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Brolæggerstræde (literally "Cobble-Layer Alley) is a street in the Old Town of Copenhagen, Denmark, linking Nytorv in the west with Badstuestræde in the east. Most of the buildings in the street date from the years after the Copenhagen Fire of 1795. The Carlsberg Foundation is headquartered at No. 5.

Brolæggerstræde
Brolæggerstræde (Copenhagen).jpg
Brolæggerstræde
Length128 m (420 ft)
LocationIndre By, Copenhagen, Denmark
Postal code1211
Coordinates55°40′39.36″N 12°34′28.92″E / 55.6776000°N 12.5747000°E / 55.6776000; 12.5747000
Brolæggerstræde

Contents

HistoryEdit

 
Brolæggerstræde as seen on Gedde's district map of Copenhagen

The street was originally called Benickestræde. In 1543, it is referred to as Per Broliggers Stræde. The name refers to Per Jensen "Brolægger" who from 1486-1510 owned the lot where No. 14 stands today. He was the first master cobble layer in Copenhagen. His son, Jens Brolægger, was mayor of Copenhagen from 1520.[1] The Taylors' Guild was for a while based where No. 4 and 6 stand today. Their building was also used as a venue for German comedies. From the 1650s, the street was also home to breweries.[2]

Knabrostræde connected the south side of the street to the coast at Gammel Strand. Endeløsstræde ("Endless Alley"), a short cul-de-sac, extended northwards a little further to the east. When the street was rebuilt following the Copenhagen Fire of 1728, Knabrostræde was extended northwards to Vimmelskaftet and Endeløsstræde was later connected to its east side. In 1795, the street was destroyed by the second great fire that hit Copenhagen. Endeløsstræde disappeared when the houses were rebuilt.[3]

Notable buildings and residentsEdit

All the buildings in the street date from the years immediately after the fire of 1795 and all of them are listed on the Danish registry of Protected buildings and Places.

 
The gate at Brolæggerstræde 11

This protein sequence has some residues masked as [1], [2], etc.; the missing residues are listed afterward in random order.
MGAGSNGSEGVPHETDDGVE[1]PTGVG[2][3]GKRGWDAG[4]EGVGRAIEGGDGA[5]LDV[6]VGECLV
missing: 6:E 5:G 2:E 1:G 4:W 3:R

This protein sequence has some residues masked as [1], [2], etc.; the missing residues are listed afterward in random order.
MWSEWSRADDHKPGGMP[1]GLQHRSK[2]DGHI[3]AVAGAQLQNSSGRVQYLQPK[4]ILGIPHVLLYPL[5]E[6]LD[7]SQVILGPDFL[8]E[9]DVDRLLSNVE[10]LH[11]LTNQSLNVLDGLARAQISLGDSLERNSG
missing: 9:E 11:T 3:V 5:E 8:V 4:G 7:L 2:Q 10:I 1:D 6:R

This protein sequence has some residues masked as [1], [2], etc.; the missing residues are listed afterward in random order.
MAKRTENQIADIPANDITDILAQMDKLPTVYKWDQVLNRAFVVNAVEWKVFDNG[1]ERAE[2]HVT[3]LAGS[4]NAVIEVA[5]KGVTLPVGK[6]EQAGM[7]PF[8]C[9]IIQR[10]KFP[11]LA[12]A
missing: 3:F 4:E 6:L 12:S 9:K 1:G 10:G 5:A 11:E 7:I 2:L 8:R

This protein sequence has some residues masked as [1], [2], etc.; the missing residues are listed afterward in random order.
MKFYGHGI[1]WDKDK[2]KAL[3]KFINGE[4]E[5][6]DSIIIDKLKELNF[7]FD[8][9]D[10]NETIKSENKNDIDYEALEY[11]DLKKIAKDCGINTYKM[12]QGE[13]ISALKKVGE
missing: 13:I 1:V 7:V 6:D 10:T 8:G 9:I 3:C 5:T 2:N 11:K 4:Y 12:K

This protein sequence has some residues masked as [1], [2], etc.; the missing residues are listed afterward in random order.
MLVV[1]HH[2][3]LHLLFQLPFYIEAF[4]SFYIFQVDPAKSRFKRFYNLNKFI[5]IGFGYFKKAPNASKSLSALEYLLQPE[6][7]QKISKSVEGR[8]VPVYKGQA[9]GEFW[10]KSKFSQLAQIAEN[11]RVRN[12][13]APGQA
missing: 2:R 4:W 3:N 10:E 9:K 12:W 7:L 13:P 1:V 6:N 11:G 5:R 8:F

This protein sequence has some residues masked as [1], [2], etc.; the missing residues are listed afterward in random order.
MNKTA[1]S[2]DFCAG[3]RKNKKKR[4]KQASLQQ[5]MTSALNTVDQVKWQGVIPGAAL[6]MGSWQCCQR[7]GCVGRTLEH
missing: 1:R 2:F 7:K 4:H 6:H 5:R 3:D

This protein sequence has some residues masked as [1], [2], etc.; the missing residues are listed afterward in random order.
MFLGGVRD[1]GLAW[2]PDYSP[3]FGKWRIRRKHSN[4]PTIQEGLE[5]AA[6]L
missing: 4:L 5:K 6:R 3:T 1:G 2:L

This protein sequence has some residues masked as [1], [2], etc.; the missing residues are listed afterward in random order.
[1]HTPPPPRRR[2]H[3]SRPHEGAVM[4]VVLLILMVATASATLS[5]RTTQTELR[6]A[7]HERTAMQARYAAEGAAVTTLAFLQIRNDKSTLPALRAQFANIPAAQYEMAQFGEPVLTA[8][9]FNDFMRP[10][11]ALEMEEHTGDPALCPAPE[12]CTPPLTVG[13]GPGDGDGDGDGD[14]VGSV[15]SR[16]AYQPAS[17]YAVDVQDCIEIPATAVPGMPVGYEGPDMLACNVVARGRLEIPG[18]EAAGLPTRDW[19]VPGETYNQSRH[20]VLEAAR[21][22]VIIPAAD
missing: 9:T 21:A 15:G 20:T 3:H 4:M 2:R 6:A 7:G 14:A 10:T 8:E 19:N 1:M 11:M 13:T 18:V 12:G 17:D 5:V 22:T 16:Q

Carlsberg-founder J.C. Jacobsen's first brewery, known as Bryggergården, is located at No. 5. The complex also comprises Knabrostræde 11 and 13 as well as several interconnected rear wings. It was built 1796-99 for another brewer, Nicolai Rindom. J. C. Jacobsen's father, Christian Jacobsen, purchased the brewery in 1826. A plaque above the gate commemorates J. C. Jacobsen and his son Carl Jacobsen. The inscription reads: "Brygger, dr.phil. Carl Chr. H. Jacobsen fødtes her den 2den marts 1842. Brygger, kaptajn J. C. Jacobsen foretog her året 1838 de første forsøg med fremstilling af undergæret øl". The building was refurbished by the architect Viggo Steen Møller in the early 1950s and now houses the Ny Carlsberg Foundation.[4]

 
Brolæggerstræde 2

The brick building at No. 11 on the opposite side of the street was built for another brewer, Andreas Tronier. A brass plaque to the left of the gate commemorates the Danish Confederation of Trade Unions which had its first home in the building from 1898 until 1950. Gyldenfeldts Gård (Brolæggerstræde 9/Knabrostræde 16) was built for Adjutant General Gyldenfeldt in 1795-98.[5]

The other buildings in the street are No.1 (1797, C. F. Hollander), No. 2 (1808), No. 3 (1797, Lauritz Thrane), No. 4 (1808, A. C. Wilcken), No. 6 (1798), No. 8 (1797, C. C. Martens ), No. 12 (1796), Brolæggerstræde 13/Rådhusstræde 1 (1798, Andreas Hallander), No. 14 (1798) and Brolæggerstræde 16/Nytorv 11 (1798, C. F. Hollander).

Cultural referencesEdit

In Ludvig Holberg's comedy Uden Hoved og Hale, when the god Vulcanus visits Earth to attend a comedy, he is recommended the German comedies in Brolæggerstræde: "Ja, hvis saa er, min kiære Monsieur Vulcanus, saa er det bedst, at I gaar paa de Tydske Comedier i Brolægger-Strædet; thi der kand I faa at se Beleiringer, Feldslag, Gespenster, Hexerie og et halvt Hundrede Aars Historie paa eengang ...".[2] (Yes, if it so, my dear Monsieur Vulcanus, then it is best that you go to the German comedies in the Brolægger-Stræde; for there you can see sieges, field battles, witchcraft and the history of half a century at once.)

ReferencesEdit

  1. ^ "I gamle dage". Bjarne Staal Brolægger & Enterprise (in Danish). Retrieved 6 June 2015.
  2. ^ a b "Brolæggerstræde". Selskabet for Københavns Historie (in Danish). Retrieved 6 June 2015.
  3. ^ "Brolæggerstræde". indenforvoldene.dk (in Danish). Retrieved 6 June 2015.
  4. ^ "Brolæggerstræde 5/Knabrostræde 11-13". indenforvoldene.dk (in Danish). Retrieved 6 June 2015.
  5. ^ "Brolæggerstræde 9-11/Knabrostræde 16". indenforvoldene.dk (in Danish). Retrieved 6 June 2015.

External linksEdit